IDEAS home Printed from https://ideas.repec.org/
MyIDEAS: Login to save this paper or follow this series

Why are high ability individuals from poor backgrounds under-represented at university?

  • Buly A Cardak

    ()

    (Department of Economics and Finance, La Trobe University)

  • Chris Ryan

    ()

    (Social Policy Evaluation, Analysis and Research Centre, RSSS, Australian National University)

We analyse data in which individuals from low socio-economic status (SES) backgrounds have lower university participation rates than those from higher SES backgrounds. Our focus is on the role played by credit constraints in explaining these different participation rates. We propose a multi-stage model of education where university participation is contingent on ability to pay and high school academic performance, which depends on family SES and innate student ability. We find no evidence that credit constraints deter high achieving students from attending university in Australia, a country with an income contingent loan scheme for higher education tuition fees. We do, however, find that how students convert their earlier school performance into the scores on which university entrance is based is contingent on their SES. That is, for students of similar ability, those from higher SES backgrounds are more likely to obtain university entrance scores and achieve higher scores if they do. Hence, policy interventions that rectify the credit constraint problem that faces individuals at the time they make university entrance decisions are not sufficient to equalize university participation across social groups.

If you experience problems downloading a file, check if you have the proper application to view it first. In case of further problems read the IDEAS help page. Note that these files are not on the IDEAS site. Please be patient as the files may be large.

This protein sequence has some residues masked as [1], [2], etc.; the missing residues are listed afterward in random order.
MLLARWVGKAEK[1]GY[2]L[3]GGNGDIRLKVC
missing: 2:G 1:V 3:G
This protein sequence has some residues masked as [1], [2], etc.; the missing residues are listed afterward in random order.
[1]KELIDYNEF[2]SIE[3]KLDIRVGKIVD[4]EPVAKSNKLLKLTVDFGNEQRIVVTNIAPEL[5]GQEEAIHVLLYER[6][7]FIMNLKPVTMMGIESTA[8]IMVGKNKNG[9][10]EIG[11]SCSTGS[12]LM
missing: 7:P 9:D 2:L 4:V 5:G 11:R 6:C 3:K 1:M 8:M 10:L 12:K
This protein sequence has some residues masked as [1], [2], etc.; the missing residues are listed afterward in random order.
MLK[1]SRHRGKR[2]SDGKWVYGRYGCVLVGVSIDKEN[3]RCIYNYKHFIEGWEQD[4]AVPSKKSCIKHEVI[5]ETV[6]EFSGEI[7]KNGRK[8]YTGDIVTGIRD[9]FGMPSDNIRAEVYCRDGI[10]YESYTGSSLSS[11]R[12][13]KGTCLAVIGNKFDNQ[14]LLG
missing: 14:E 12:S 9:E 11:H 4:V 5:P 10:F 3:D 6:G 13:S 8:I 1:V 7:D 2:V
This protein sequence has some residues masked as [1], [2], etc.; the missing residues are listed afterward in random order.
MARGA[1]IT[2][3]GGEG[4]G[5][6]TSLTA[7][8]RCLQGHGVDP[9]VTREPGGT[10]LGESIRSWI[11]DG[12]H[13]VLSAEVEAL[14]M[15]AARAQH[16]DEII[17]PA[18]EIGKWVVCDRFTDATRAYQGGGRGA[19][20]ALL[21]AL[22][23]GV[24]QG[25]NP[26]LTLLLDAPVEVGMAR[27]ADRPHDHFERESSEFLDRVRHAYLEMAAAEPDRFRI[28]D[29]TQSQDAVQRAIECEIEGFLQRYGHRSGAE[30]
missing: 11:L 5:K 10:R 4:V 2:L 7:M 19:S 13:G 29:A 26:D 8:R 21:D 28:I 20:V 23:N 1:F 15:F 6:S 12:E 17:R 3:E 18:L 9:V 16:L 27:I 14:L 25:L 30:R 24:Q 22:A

File URL: http://www.latrobe.edu.au/__data/assets/pdf_file/0010/130897/2006.04.pdf
File Function: First version, 2006.04.pdf
Download Restriction: no

Paper provided by School of Economics, La Trobe University in its series Working Papers with number 2006.04.

as
in new window

Length: 44 pages
Date of creation: 2006
Date of revision:
Handle: RePEc:ltr:wpaper:2006.04
Contact details of provider: Web page: http://www.latrobe.edu.au/economics

More information through EDIRC

References listed on IDEAS
Please report citation or reference errors to , or , if you are the registered author of the cited work, log in to your RePEc Author Service profile, click on "citations" and make appropriate adjustments.:

as in new window
  1. James Heckman & Pedro Carneiro & Flavio Cunha, 2004. "The Technology of Skill Formation," 2004 Meeting Papers 681, Society for Economic Dynamics.
  2. Barsky R. & Bound J. & Charles K.K. & Lupton J.P., 2002. "Accounting for the Black-White Wealth Gap: A Nonparametric Approach," Journal of the American Statistical Association, American Statistical Association, vol. 97, pages 663-673, September.